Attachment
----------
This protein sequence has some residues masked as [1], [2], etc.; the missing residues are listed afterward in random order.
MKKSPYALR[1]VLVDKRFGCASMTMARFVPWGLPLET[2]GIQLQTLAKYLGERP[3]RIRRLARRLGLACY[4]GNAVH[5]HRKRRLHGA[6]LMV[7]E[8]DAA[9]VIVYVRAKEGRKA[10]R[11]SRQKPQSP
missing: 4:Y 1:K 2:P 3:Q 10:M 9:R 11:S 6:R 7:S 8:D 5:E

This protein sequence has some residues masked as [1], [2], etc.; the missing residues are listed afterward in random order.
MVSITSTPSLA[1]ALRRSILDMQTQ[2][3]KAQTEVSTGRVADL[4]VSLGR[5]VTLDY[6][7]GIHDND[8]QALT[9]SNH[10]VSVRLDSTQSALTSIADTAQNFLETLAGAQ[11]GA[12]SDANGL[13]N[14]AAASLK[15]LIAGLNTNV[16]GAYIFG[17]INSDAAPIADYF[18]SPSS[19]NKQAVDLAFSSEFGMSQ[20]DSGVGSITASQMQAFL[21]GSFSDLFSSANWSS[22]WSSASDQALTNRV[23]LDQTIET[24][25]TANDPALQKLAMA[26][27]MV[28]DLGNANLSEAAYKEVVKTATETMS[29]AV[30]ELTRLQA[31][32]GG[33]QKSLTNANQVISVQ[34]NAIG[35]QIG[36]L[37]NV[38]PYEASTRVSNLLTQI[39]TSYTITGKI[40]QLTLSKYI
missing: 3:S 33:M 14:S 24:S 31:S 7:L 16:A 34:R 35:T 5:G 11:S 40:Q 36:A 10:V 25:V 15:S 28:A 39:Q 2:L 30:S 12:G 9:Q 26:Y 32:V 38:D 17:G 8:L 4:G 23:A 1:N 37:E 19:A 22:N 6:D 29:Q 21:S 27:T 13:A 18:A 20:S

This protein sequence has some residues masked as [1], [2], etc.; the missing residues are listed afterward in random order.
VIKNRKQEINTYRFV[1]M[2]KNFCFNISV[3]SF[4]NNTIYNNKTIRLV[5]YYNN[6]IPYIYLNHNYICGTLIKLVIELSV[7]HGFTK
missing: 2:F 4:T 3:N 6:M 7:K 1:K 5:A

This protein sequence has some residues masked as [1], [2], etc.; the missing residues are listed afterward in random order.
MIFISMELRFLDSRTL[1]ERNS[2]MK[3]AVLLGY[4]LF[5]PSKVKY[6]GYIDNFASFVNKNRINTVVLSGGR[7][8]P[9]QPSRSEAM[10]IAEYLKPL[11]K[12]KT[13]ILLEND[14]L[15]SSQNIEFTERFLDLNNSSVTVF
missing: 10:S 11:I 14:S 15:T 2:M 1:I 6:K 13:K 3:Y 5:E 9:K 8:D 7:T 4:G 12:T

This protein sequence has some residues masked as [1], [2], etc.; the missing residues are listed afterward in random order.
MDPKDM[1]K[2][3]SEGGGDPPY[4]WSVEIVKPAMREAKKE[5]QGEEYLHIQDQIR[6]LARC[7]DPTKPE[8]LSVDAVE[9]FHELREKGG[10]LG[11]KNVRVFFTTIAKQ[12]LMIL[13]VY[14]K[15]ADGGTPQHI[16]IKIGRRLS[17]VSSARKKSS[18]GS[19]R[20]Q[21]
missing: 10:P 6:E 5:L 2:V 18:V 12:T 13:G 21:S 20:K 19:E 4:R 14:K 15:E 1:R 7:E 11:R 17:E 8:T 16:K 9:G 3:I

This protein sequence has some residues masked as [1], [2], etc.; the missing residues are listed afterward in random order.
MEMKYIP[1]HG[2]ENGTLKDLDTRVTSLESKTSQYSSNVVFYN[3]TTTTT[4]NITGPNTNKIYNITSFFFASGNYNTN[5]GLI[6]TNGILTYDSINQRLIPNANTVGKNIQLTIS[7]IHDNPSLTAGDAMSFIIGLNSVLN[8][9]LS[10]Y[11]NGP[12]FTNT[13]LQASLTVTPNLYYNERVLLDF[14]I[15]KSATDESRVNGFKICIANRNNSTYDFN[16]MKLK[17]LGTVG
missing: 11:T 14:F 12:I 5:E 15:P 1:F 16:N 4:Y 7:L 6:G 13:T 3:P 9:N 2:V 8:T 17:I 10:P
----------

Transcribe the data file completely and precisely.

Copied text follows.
This protein sequence has some residues masked as [1], [2], etc.; the missing residues are listed afterward in random order.
MKKSPYALR[1]VLVDKRFGCASMTMARFVPWGLPLET[2]GIQLQTLAKYLGERP[3]RIRRLARRLGLACY[4]GNAVH[5]HRKRRLHGA[6]LMV[7]E[8]DAA[9]VIVYVRAKEGRKA[10]R[11]SRQKPQSP
missing: 4:Y 1:K 2:P 3:Q 10:M 9:R 11:S 6:R 7:S 8:D 5:E

This protein sequence has some residues masked as [1], [2], etc.; the missing residues are listed afterward in random order.
MVSITSTPSLA[1]ALRRSILDMQTQ[2][3]KAQTEVSTGRVADL[4]VSLGR[5]VTLDY[6][7]GIHDND[8]QALT[9]SNH[10]VSVRLDSTQSALTSIADTAQNFLETLAGAQ[11]GA[12]SDANGL[13]N[14]AAASLK[15]LIAGLNTNV[16]GAYIFG[17]INSDAAPIADYF[18]SPSS[19]NKQAVDLAFSSEFGMSQ[20]DSGVGSITASQMQAFL[21]GSFSDLFSSANWSS[22]WSSASDQALTNRV[23]LDQTIET[24][25]TANDPALQKLAMA[26][27]MV[28]DLGNANLSEAAYKEVVKTATETMS[29]AV[30]ELTRLQA[31][32]GG[33]QKSLTNANQVISVQ[34]NAIG[35]QIG[36]L[37]NV[38]PYEASTRVSNLLTQI[39]TSYTITGKI[40]QLTLSKYI
missing: 3:S 33:M 14:S 24:S 31:S 7:L 16:A 34:R 35:T 5:G 11:S 40:Q 36:A 10:V 25:V 15:S 28:A 39:Q 2:L 30:S 12:G 9:Q 26:Y 32:V 38:D 17:G 8:L 4:G 23:A 1:N 37:E 19:A 22:N 6:D 29:Q 21:S 27:T 13:A 18:A 20:S

This protein sequence has some residues masked as [1], [2], etc.; the missing residues are listed afterward in random order.
VIKNRKQEINTYRFV[1]M[2]KNFCFNISV[3]SF[4]NNTIYNNKTIRLV[5]YYNN[6]IPYIYLNHNYICGTLIKLVIELSV[7]HGFTK
missing: 2:F 4:T 3:N 6:M 7:K 1:K 5:A

This protein sequence has some residues masked as [1], [2], etc.; the missing residues are listed afterward in random order.
MIFISMELRFLDSRTL[1]ERNS[2]MK[3]AVLLGY[4]LF[5]PSKVKY[6]GYIDNFASFVNKNRINTVVLSGGR[7][8]P[9]QPSRSEAM[10]IAEYLKPL[11]K[12]KT[13]ILLEND[14]L[15]SSQNIEFTERFLDLNNSSVTVF
missing: 10:S 11:I 14:S 15:T 2:M 1:I 6:K 13:K 3:Y 5:E 9:K 8:D 7:T 4:G 12:T

This protein sequence has some residues masked as [1], [2], etc.; the missing residues are listed afterward in random order.
MDPKDM[1]K[2][3]SEGGGDPPY[4]WSVEIVKPAMREAKKE[5]QGEEYLHIQDQIR[6]LARC[7]DPTKPE[8]LSVDAVE[9]FHELREKGG[10]LG[11]KNVRVFFTTIAKQ[12]LMIL[13]VY[14]K[15]ADGGTPQHI[16]IKIGRRLS[17]VSSARKKSS[18]GS[19]R[20]Q[21]
missing: 10:P 6:E 5:L 2:V 18:V 12:T 13:G 21:S 20:K 19:E 4:R 14:K 15:E 1:R 7:E 11:R 17:E 8:T 16:K 9:G 3:I

This protein sequence has some residues masked as [1], [2], etc.; the missing residues are listed afterward in random order.
MEMKYIP[1]HG[2]ENGTLKDLDTRVTSLESKTSQYSSNVVFYN[3]TTTTT[4]NITGPNTNKIYNITSFFFASGNYNTN[5]GLI[6]TNGILTYDSINQRLIPNANTVGKNIQLTIS[7]IHDNPSLTAGDAMSFIIGLNSVLN[8][9]LS[10]Y[11]NGP[12]FTNT[13]LQASLTVTPNLYYNERVLLDF[14]I[15]KSATDESRVNGFKICIANRNNSTYDFN[16]MKLK[17]LGTVG
missing: 11:T 14:F 12:I 5:E 15:P 1:F 16:N 4:Y 7:L 6:G 13:T 3:P 9:N 2:V 8:T 17:I 10:P